Here are several links to Soup for Syria: Recipes to Celebrate Our Shared Humanity:

http://soupforsyria.com/book.php

https://www.amazon.com/Soup-Syria-Recipes-Celebrate-Humanity/dp/1566560896/ref=sr_1_1?s=books&ie=UTF8&qid=1486659579&sr=1-1&keywords=soup+for+syria

Tonight I am serving Ribollita, a hearty Florentine soup I made this morning. Prior to ladling up bowls of Ribollita, I will lay toasted Italian bread in the bottom of the bowls. ‘E buona!

Ciao for now.

Italian Cooking Survival Skills

img_5286
I served up rotini with a pasta puttanesca sauce with olives and a side of Swiss chard topped with Parmigiano Reggiano cheese. – tangledpasta.net

By Mary Anna Violi | @MaryAnnaVioli

Recently I pondered the longevity of Italian cooking. While I enjoy cooking Italian food, I tend to eat other kinds of cuisine when dining out. For example, I relish Indian food. However, instead of keeping staple ingredients on hand for Indian food, I prefer not to, and opt to eat Indian out. Yet when it comes to Italian foodstuffs, I am a connoisseur due my lifelong cradle to present love affair with it.

On the subject of Italian dishes, I wax poetic: as long as a cook has a bottle of high quality olive oil, fine Parmigiano Reggiano cheese, good quality pasta (I keep rigatoni, linguine, fettucine, cappellini, and rotini on hand), excellent butter such as Kerry’s Gold, and fresh parsley on hand, delicious pasta can be concocted. Additional items to have ready are Sicilian green olives (my personal favorite), Calamata olives, anchovies, sardines (both in olive oil), and panko and/or Italian bread crumbs, capers, eggs, a large tin of tomatoes, a bottle of strained tomatoes, a bottle of robust red wine such as Chianti or Pinot Noir, a bottle of dry white wine such as Pinot Grigio, white truffle butter (when in season), pesto (during the winter months I purchase Costco’s Kirkland’s Basil Pesto), pancetta or bacon, and heavy cream.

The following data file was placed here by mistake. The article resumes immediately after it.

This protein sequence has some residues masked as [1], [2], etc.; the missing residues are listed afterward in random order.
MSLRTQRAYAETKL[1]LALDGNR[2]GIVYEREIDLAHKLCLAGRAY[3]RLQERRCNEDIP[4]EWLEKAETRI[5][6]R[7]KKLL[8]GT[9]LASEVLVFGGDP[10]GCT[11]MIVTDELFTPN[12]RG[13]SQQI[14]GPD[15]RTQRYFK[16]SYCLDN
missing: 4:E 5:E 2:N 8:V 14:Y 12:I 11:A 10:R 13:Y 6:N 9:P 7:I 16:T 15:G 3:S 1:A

With said ingredients on hand, I can whip up the following in a flash: spaghetti carbonara, pasta puttanesca, linguine with pesto, Greek pasta with olive oil, butter, and parsley, fettucine with white truffle butter and crimini mushrooms a’ la The Barefoot Contessa, spaghetti with anchovies, garlic and breadcrumbs courtesy of Melissa Clark of The New York Times Cooking, and spaghetti with sardines, capers and breadcrumbs thanks to Mark Bittman of the The New York Times Cooking. All of these delectable entrees may be made effortlessly with my pantry and refrigerator items that I generally keep on hand. All this, without my even delving into Italian soups!

Here is a link to Melissa Clark’s recipe for Spaghetti with Garlicky Breadcrumbs and Anchovies recipe. I make it frequently.